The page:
Born 1957, Iran. Filmmaker, novelist, screenwriter, editor, producer, human right activist. In his teen years, he fought against the dictatorship in Iran and was injured by bullet shots by the police and spent some five years in prison as a political prisoner. He lost the use of his legs as a result of torture and underwent numerous operations before he could manage to walk again. He started story writing whilst in prison and turned to filmmaking following his release. He is, however, still fighting for human rights in Afghanistan, Tajikistan and Iran. In 2007 the Iranian secret police planted a bomb which exploded at the scene where he was filming in a bid to kill him, but he managed to survive. Those claiming responsibility for the explosion sent him a message: ‘This bomb was in retaliation for taboo-breaking in the two films titled “Sex and philosophy” (Tajikstan2005) and “Scream of the ants” (India2006)’. Makhmalbaf has written 27 literary and story books and directed 18 feature films, 3 documentaries and 4 short films in six countries: Iran, Afghanistan, Turkey, Pakistan, Tajikistan and India. The subject of Makhmalbaf’s works is man and his agonies. He has been awarded an Honorary Doctorate in Literature by St Andrews University in Scotland 2010, Honorary Degree of Doctorate of Cinema from Nanterre University in France 2010 as well as more than 40 international awards .Kandahar (Afghanistan), the winner of the Grand Prize from Society of Churches of the World in Cannes film festival 2001, was chosen as one of the best 100 films in the history of world cinema in 2001 by Times magazine and broke the record for the best selling Asian film in the history of cinema in Italy and was simultaneously screened in 107 Italian cinemas in 2001. The Cyclist (Pakistan – Iran) won the best film award in Rimini – Italy in 1989 and the best Hawaii – America film in 1991, which is amongst the most adored films of Makhmalbaf in the world cinema.Salam Cinema (Iran) as a critic of authority was praised in Cannes Film Festival 1995, winner of the best film in Munich International Film Festival, Germany 1996 is now taught globally at schools of cinematic arts as a novel technique in documentary & social cinema filmmaking.Gabbeh (Iran), poetical film in official section of Cannes film festival 1996, was elected by Times magazine as one of the best ten movies of the 90’s. It was also chosen as the best Asian film in Singapore Film Festival in 1997 and the best Tokyo Artistic Film (Japan 1996), and the winner of the International Critics Award and the best director at Sitguess Festival in Spain, 1996. A Moment Of Innocence (Iran), praise for non-violence, is one of the ten best films of the 90’s as chosen by the heads of the world Film Festivals in 2000 and the winner of Special Jury Award and the Locarno Festival Youth Golden Award in 1997. The Afghan Alphabet (Iran – Afghanistan), documentary, was the winner of the best film at Document Art Film Festival in Germany as well as the winner of the Thessaloniki Honorary Humanitarian Award in Greece. This film succeeded to change the law in favour of Afghan children refugees in Iran who were banned from attending schools and finally following the release of this film during the presidency of Khatami, the democratic president of Iran, school doors were opened to half a million Afghan children after eight years and some 1200 young Afghan refugees were accepted in Iranian universities. Makhmalbaf explains: “The movie, Afghan Alphabet, proved that the cinema can lead to great social upheavals and had I been born to make just this one film, it would have been worth it.” Makhmalbaf’s books are written in Persian, and some of them have been published in various languages, such as ‘The Crystal Garden’, which is a critic of the post revolutionary state of Iranian women, in English, French, Italian, Greek and Persian...and ‘Buddha was not demolished in Afghanistan, it collapsed out of shame’ about the tragic events in Afghanistan during the Taliban regime in Japanese, French, Portuguese, Korean, Hindi, Italian, Greek, English and Persian… Makhmalbaf taught cinema to his family. Boston University awarded him with the prize of the Museum of Fine Arts for his novel technique. He was also awarded the Prize of The Golden Cycle at Vesoul Film Festival in France. The top festivals in the world such as Cannes, Venice, Berlin endorsed what he had taught. In 2005 when Ahmadinejad came into power, Mohsen Makhmalbaf left Iran as a protest against the Iranian dictatorship and at present lives in exile with his family. He has been living in Afghanistan, Tajikistan, India and France in recent years.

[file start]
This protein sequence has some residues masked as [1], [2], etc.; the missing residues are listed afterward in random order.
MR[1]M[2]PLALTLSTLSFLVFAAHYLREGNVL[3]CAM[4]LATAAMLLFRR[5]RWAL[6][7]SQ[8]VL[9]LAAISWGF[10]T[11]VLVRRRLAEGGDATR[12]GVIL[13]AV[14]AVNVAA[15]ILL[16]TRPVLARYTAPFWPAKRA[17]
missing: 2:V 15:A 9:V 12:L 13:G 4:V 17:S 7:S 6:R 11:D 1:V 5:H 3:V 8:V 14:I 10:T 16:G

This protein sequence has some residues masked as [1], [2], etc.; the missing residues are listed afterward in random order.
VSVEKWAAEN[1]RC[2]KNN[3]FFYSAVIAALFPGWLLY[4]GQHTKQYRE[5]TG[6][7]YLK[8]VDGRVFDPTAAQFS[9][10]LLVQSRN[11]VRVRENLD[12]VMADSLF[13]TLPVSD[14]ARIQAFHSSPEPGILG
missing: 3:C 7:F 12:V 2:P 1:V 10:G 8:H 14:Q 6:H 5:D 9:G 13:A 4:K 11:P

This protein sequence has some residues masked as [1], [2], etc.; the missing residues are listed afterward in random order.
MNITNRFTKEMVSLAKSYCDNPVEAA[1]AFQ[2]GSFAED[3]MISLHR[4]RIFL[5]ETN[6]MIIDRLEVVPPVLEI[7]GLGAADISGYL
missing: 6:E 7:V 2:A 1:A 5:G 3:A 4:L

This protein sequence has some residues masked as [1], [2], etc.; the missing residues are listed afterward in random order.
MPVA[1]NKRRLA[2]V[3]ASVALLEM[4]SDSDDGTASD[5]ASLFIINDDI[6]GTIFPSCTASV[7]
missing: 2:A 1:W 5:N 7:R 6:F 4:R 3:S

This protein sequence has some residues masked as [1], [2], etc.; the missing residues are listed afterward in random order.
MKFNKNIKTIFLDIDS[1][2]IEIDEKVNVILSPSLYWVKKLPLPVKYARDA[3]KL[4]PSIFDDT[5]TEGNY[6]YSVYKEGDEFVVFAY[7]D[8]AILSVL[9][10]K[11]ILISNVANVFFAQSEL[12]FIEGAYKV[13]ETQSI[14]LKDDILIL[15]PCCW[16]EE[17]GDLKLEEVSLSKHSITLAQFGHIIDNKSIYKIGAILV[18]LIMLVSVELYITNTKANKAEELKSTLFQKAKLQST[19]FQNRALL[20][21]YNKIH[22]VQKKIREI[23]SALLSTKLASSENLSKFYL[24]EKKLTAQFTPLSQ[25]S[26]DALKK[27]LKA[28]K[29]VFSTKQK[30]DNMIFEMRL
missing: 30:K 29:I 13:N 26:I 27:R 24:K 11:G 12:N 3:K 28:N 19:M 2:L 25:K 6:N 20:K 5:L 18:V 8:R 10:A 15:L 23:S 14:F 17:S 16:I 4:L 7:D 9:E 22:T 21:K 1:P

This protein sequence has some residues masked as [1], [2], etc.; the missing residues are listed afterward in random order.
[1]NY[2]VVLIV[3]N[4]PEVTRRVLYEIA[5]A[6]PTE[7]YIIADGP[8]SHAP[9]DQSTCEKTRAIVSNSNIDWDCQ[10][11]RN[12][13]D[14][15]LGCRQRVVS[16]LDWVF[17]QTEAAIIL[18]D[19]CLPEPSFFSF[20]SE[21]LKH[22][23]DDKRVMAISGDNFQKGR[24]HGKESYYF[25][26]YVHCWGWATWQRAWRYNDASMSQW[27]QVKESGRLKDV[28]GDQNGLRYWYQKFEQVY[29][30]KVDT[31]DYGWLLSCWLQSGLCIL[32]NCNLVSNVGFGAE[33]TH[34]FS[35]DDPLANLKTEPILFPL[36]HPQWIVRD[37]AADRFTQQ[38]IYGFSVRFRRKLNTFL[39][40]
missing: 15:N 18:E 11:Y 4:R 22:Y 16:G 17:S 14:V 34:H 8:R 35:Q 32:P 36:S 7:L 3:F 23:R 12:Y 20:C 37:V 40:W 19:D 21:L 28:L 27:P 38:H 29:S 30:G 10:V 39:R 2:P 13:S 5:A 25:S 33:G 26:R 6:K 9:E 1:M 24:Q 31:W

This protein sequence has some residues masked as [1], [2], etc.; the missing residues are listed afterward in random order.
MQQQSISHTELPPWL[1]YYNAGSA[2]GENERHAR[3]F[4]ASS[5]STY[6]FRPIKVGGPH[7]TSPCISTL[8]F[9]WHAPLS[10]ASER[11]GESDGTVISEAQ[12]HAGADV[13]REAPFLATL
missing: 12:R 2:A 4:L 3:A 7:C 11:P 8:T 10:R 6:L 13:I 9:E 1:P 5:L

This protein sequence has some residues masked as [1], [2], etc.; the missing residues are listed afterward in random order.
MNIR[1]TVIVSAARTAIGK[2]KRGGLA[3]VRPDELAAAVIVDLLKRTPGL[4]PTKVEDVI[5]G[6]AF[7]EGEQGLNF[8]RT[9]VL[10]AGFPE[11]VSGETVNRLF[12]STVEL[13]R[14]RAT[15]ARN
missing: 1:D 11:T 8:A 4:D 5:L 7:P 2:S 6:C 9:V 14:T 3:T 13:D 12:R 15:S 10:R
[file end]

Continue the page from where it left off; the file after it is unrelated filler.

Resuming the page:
URSULA MEIER (1971, Besançon, France) following several years of studying the art of directing at the Belgian Institut des Arts de Diffusion (IDA), Ursula worked as an assistant director to Alain Tanner. She made her directional debut in 1994 with diploma short Le songe d'Isaac. The movie attracted the attention of many international festivals and made possible the next, totally different movies, such as Tous a table, Des épaules solides, Autour de Pinget and Pas les flics, pas les noirs, pas les blancs. In 2008 her full-length feature film debut Home was premiered at Cannes Critic’s Week and received numerous awards, incl. 3 Swiss academy awards in main categories and 4 Cesar nominations as well. Her latest feature L'enfant d'en haut earned Silver Bear award of the 62nd Berlinale.